Everyday People

All Rights Reserved ©


A short collection of Zimbabwean stories. A woman in urban Zimbabwe longs for a baby of her own and a Funeral Parlour brings unexpected riches. They may have ordinary hopes and dreams, but they are living in a world where there are constant blackouts, and where people know exactly what will be printed in the one and only daily newspaper because the news is always, always good.

Other / Drama
Age Rating:


Their fingers interlaced as they crossed the road towards their car. A certain air of reverence covered them hindering the fight that was bound to happen. He squeezed her hand for the first time in weeks. Stay calm she told herself as she felt the corners of her mouth contort into a smile. A silent prayer was made thanking God for the third chance.

“Nyasha, are you ok? Don’t get too excited about this, remember what happened last time. I’d hate to see you hurt again.” David spoke softly and she knew he meant well, but she couldn’t help feel as if he was blaming her for the previous mishaps. Two miscarriages were a blow to her, to them and their marriage. She grew exasperated. “But the doctor said I just have to rest and maybe…just maybe…”

“I know but…she said it was difficult to predict if…”

“David please stops!” She shouted at him.

They reached the car the atmosphere around them nervy. When she opened her door he asked timidly, “Are you going back to work?” She looked away and solemnly nodded her head. Seating in the driver’s seat and reversing backwards he continued. “I suppose we need to discuss names then.”

“I guess.” Murmuring in return.

“If it’s a girl Magda…” A disgruntled snort escaped her mouth. “Magda is such an ugly name. You may have to change that.”

“No, it isn’t. it is a beautiful name.” He began to defend himself, she threw a contemptuous look and laughed. “Fine, what do you suggest?” She paused for a moment and said, “I don’t mind you giving our baby a name but I was hoping the first name to be Shona or Ndebele and then the middle name can be (suppressing a laugh) Magda.”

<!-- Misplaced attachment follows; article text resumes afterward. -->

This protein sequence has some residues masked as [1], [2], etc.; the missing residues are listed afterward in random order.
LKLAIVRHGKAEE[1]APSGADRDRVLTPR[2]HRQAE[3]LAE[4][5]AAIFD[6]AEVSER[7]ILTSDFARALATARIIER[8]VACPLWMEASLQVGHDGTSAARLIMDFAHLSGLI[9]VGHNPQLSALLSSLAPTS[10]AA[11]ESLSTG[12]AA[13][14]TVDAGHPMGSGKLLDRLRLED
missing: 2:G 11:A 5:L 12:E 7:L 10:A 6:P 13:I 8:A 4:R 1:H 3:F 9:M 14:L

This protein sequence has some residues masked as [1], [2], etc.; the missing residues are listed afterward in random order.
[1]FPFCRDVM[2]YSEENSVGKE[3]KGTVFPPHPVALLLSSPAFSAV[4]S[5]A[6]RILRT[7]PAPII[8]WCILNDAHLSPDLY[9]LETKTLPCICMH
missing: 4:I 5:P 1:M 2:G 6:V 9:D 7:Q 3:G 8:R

“Why?” he asked already feeling dejected. “Well I just like it that way, wouldn’t you?” she admitted, grinning.

He pouted and shrugged his shoulders, “as long as your mother doesn’t dictate the name, I’m fine. For all, we know she might call him/her Topupuranenyika (we go with the wind) trying to refer to the country.” He laughed revealing his perfect set of white teeth. David and his mother-in-law’s relationship were slowly waning due to their different perspectives. One was pragmatic and the other had a romantic approach to the world. She wondered how her mother was going to survive with David’s “follow the book attitude” if she were to stay with them to take care of her grandchild. Her grandchild. Her child. She felt optimistic as she slowly stroked her belly daydreaming of their life together; listening to David listing his outrageous names.

As they neared 7th street, she quickly closed her window and checked if they had locked the doors. Ever since a colleague told her about his fatal encounter with a street kid, she developed paranoia. He recalled that he had forgotten to lock the doors of his car. When he stopped at the traffic light, he didn’t notice one of the misfits enter his car and hide behind his seat. When he reached his destination, he was frightened to discover a rugged child sleeping peacefully on the floor. Asked by the police officer the child said he wanted to scare my friend into giving him money unfortunately, he was so tired that he instantly fell to sleep as his head hit the plush floor.